Common Sense Note
Parents need to know that if this is your tween's first introduction to YouTube sensation Fred Figglehorn, they may be inclined to check out the multiple online shorts that started the frenzy in the first place, as well as Fred's website for additional videos. If it's your introduction to the hyperactive, over-reactive character, don't be surprised if you're inclined to run from sheer irritation. That said, there is a thin silver lining in the fact that, compared to the original movie, this sequel is lighter on some of the content that most offended parents, and it does try to push some good social messages related to bullying and judging people as well as fixing your mistakes. The only thing the movie doesn't tone down is Fred's use of his own personal curse words, which include "Oh my gammit!" and "h - e - double hockey sticks," so be sure your tweens know your family's rules about swearing stand-ins like these.
Some age-appropriate flirting between middle-schoolers, and Fred refers to himself as "hot" at one point. Fred's mom flirts shamelessly with one of his teachers and wears some trampy outfits to attract his attention, though there's no physical contact or outright mention of sex.
Lots of slapstick mishaps (falling off a skateboard, running into doors, tumbling down stairs, etc.) and some roughing up (kicking, punching, body slamming) in a WWE-inspired scene. Fake blood gushes from a fake stab wound, and various cuts of meat are implied briefly to be human.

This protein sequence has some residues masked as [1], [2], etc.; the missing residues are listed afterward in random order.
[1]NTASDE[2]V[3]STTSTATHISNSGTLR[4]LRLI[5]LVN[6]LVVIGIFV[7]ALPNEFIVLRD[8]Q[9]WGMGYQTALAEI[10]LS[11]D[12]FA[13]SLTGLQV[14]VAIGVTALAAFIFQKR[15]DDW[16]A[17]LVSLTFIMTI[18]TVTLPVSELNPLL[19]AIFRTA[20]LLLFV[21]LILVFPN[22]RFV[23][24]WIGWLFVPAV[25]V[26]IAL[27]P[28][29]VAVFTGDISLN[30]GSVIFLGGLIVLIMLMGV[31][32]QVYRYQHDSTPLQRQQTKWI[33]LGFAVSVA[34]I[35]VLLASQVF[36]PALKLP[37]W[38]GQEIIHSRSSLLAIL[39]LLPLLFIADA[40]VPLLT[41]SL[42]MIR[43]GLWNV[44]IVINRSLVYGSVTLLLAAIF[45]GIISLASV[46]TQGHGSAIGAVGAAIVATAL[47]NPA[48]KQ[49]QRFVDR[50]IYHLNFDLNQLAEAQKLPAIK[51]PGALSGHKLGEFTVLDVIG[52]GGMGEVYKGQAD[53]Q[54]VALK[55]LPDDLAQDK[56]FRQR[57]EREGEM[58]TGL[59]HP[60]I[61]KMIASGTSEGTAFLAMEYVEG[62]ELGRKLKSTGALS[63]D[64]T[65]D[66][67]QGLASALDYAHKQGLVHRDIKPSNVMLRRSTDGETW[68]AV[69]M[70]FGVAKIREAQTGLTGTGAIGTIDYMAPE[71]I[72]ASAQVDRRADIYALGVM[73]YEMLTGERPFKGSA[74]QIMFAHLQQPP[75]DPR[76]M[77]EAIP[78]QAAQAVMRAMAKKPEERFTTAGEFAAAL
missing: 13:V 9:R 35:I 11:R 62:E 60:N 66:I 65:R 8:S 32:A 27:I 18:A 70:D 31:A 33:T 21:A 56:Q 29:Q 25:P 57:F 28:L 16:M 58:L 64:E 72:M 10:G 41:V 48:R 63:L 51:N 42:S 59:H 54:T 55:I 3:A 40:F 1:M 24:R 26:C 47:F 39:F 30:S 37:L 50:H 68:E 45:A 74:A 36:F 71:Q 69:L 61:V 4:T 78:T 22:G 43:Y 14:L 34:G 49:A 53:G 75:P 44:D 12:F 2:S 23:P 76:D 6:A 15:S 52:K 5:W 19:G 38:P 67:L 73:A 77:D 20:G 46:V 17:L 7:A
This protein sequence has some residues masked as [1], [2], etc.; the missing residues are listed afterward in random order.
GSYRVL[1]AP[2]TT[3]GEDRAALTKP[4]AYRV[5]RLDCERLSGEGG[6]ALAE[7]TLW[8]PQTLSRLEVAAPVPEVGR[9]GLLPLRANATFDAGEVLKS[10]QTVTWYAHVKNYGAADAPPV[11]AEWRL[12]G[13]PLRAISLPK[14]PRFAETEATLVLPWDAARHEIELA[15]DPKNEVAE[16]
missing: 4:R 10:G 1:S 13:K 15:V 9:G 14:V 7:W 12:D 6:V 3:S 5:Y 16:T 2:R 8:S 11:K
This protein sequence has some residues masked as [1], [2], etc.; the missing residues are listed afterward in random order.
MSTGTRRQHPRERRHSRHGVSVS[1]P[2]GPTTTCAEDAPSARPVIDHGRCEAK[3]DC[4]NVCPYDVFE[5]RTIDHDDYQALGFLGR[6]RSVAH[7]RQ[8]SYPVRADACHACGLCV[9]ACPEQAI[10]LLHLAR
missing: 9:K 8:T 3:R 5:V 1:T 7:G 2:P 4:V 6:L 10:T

Fred's catchphrases are meant to closely resemble cursing without actually committing the act. "oh my gammit" and "What the h - e - double hockey sticks?" are his favorites, and you'll hear them a lot. Other marginal words include "butt," "shut up," and "stupid."
The story follows the progression of a misunderstanding that leads to harsh judgment about a person's character. Fred uses the Internet to make a case about his teacher's supposed identity, but a technical mishap keeps the truth from being revealed, leading to more misunderstanding. On the upside, there are strong messages about friendship and respecting differences between people, as well as a positive example of correcting a mistake that's caused someone else harm.
Brief episodes of product placement or brand mention include Sunny D, Coke, Apple computers, and WWE. One scene shows a website called "BlueTube" that's meant to replicate YouTube. Fred's face and name grace a line of clothing and accessories marketed toward kids and tweens.
Drugs / Tobacco /